Posts Tagged ‘engineering’

Vectors, Sin(ϴ), and the Torque Formula

Wednesday, March 26th, 2014

      Last time we introduced a physics concept known as torque and how it, together with modified gear ratios, can produce a mechanical advantage in devices whose motors utilize gear trains.   Now we’ll familiarize ourselves with torque’s mathematical formula, which involves some terminology, symbols, and concepts which you may not be familiar with, among them, vectors, and sin(ϴ).

Torque = Distance × Force × sin(ϴ)

      In this formula, Distance and Force are both vectors.   Generally speaking, a vector is a quantity that has both a magnitude — that is, any measured quantity associated with a vector, whether that be measured in pounds or inches or any other unit of measurement — and a direction.  Vectors are typically represented graphically in engineering and physics illustrations by pointing arrows.   The arrows are indicative of the directionality of the magnitudes involved.

      Sin(ϴ), pronounced sine thay-tah, is a function found within a field of mathematics known as trigonometry , which concerns itself with the lengths and angles of triangles.   ϴ, or thay-tah, is a Greek symbol used to represent the angle present between the Force and Distance vectors as they interact to create torque.   The value of sin(ϴ) depends upon the number of degrees in the angle ϴ. Sin(ϴ) can be found by measuring the angle ϴ, entering its value into a scientific calculator, and pressing the Sin button.

      We’ll dive into the math behind the vectors next time, when we return to our wrench and nut example and apply vector force quantities.

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Tech Quiz Number 1

Thursday, August 13th, 2009
Test your knowledge of science and engineering…
1. It can take as little as ___________  of electrical current to kill a human being.





2. You keep bending and unbending a wire coat hanger.  It eventually breaks at the bend because of ____________.





3. When you boil one pound of water off to steam in an open pot, its volume expands by a factor of over ____________.





4. The proper combination of ______________ is needed for combustion to occur.





5. The National Electric Code (NEC) is also known as _________________.







A Few Words About Electric Shocks

Sunday, July 26th, 2009
     For an electric shock to occur, a person must become a part of an electrical circuit in such a way that electric current passes over their skin or through their body.  Under certain conditions, even momentary contact with an energized metal object can result in serious injury and even death.  According to an article in the American Journal of Industrial Medicine:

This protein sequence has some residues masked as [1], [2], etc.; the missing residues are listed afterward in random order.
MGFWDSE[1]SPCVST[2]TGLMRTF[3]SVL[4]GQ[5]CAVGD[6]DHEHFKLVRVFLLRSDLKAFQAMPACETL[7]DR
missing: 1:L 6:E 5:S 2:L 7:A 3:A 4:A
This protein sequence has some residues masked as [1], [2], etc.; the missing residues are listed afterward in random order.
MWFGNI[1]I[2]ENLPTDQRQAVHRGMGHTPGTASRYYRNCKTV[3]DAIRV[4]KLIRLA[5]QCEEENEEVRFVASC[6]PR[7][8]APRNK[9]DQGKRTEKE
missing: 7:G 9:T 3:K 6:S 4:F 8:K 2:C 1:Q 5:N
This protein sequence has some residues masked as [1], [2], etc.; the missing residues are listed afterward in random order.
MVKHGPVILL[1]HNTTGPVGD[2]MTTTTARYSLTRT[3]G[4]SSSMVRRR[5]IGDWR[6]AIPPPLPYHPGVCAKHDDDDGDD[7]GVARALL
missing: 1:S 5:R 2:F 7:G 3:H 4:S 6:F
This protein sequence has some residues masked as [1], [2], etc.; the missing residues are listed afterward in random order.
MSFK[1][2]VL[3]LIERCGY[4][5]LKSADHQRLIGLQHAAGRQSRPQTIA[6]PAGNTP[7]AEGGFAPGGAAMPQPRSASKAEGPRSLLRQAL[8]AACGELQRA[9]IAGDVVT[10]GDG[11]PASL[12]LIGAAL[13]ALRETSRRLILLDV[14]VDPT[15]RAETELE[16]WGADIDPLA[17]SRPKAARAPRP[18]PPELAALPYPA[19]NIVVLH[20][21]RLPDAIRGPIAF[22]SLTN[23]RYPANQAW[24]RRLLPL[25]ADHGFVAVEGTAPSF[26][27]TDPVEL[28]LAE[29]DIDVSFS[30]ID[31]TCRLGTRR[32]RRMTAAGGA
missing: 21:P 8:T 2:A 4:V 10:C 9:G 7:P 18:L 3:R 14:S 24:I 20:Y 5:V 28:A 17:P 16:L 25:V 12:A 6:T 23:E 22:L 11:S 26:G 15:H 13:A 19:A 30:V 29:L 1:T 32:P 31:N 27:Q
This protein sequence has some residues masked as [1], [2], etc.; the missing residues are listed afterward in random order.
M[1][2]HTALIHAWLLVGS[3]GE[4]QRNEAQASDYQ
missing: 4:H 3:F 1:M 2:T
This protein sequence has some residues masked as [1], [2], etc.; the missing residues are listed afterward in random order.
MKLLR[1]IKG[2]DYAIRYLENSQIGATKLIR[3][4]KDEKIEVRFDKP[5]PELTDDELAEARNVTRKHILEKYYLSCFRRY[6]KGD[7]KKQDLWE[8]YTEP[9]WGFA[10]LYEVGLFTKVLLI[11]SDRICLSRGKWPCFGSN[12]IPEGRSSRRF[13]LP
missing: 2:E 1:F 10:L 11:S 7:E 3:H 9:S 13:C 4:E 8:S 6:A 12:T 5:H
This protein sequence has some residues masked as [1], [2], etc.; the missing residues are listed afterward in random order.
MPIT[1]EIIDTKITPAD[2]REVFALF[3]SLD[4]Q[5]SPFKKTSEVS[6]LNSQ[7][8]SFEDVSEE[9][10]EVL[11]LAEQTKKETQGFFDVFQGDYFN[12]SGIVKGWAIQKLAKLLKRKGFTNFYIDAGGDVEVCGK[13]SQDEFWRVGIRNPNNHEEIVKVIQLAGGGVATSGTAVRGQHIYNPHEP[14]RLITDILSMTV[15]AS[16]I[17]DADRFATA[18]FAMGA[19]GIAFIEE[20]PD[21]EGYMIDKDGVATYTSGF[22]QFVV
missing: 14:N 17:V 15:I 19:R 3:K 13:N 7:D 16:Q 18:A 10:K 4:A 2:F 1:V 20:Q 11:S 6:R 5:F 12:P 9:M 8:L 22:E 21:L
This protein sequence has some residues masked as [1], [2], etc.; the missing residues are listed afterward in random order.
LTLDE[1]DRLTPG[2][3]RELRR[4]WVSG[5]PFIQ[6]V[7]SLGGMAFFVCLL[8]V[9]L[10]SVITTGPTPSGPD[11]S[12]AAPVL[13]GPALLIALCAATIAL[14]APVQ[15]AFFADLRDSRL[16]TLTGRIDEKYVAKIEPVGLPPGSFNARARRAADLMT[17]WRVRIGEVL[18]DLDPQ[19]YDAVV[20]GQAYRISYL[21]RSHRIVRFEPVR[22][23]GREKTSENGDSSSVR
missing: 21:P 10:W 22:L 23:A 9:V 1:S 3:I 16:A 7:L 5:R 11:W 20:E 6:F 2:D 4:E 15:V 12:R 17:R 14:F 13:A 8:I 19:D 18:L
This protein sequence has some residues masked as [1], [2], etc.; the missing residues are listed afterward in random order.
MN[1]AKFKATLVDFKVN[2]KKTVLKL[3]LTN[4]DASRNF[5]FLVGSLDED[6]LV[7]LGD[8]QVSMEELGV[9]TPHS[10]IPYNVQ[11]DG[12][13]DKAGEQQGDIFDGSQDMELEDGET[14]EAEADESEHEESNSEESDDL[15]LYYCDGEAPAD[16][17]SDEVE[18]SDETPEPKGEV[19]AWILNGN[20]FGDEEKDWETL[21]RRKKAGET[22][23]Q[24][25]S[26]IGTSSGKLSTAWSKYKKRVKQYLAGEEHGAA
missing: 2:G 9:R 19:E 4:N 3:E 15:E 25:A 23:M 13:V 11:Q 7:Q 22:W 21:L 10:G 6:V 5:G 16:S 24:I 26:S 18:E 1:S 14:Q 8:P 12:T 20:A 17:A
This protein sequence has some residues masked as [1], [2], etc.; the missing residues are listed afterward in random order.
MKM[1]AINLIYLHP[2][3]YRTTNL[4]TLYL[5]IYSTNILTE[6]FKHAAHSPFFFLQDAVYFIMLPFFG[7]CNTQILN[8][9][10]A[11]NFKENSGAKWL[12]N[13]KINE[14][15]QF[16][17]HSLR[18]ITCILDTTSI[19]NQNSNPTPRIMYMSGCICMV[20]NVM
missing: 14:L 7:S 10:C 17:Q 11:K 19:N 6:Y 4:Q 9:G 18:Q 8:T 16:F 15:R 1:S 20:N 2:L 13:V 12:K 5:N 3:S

“Contact with live electrical wiring, equipment, and light fixtures was the main cause of electrical deaths and injuries among electrical workers, followed by contact with overhead power lines. Among non-electrical workers, contact with overhead power lines was the major cause of death. Other causes included contact with energized metal objects, machinery, power tools, and portable lights.”

     From an engineering viewpoint, the body’s electrical resistance is an important variable.   Electrical resistance of an object is a measure of how freely electrical current can flow across the object when a voltage is applied across it.  Resistance is measured in units called “Ohms.”    Resistance of a person’s body can depend on skin dryness, perspiration level, thickness of the skin, the distance that the electrical current travels through the skin, and other factors. The typical human body has a hand-to-hand electrical resistance somewhere between 1,000 and 2,000 Ohms, but resistance across other parts of the body can be much higher.  There is a wide variation in body resistance between individuals, so the same voltage level may result in different effects.

     Most electrical injuries occur from alternating current (AC) at levels above 50 Volts at the low frequencies typically maintained by electric utilities.  The North American utilities normally generate power at a frequency of 60 cycles per second.  The “cycles per second” unit of frequency is also referred to as “Hertz,” usually abbreviated as “Hz.”  At 60Hz frequency, the threshold for perception occurs with electrical currents as low as 0.0001 Amps.  The “can’t let go” electrical current for adults is approximately 0.010 to 0.015 Amps. This is the current that causes involuntary muscle contractions severe enough to prevent the person from letting go of the source of the electrical shock. 

     Electric currents as low as 0.050 Amps at 120V, 60Hz, have been known to cause death.  Just to give you an idea of how small that current is… a table lamp with one 40 Watt incandescent bulb draws 0.333 Amps from a 120 Volt, 60 Hz household electrical outlet!  In the interest of electrical safety, the National Electrical Code (NEC) considers 0.005 Amps at 120V, 60Hz to be the safe upper limit for children and adults. 

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 damages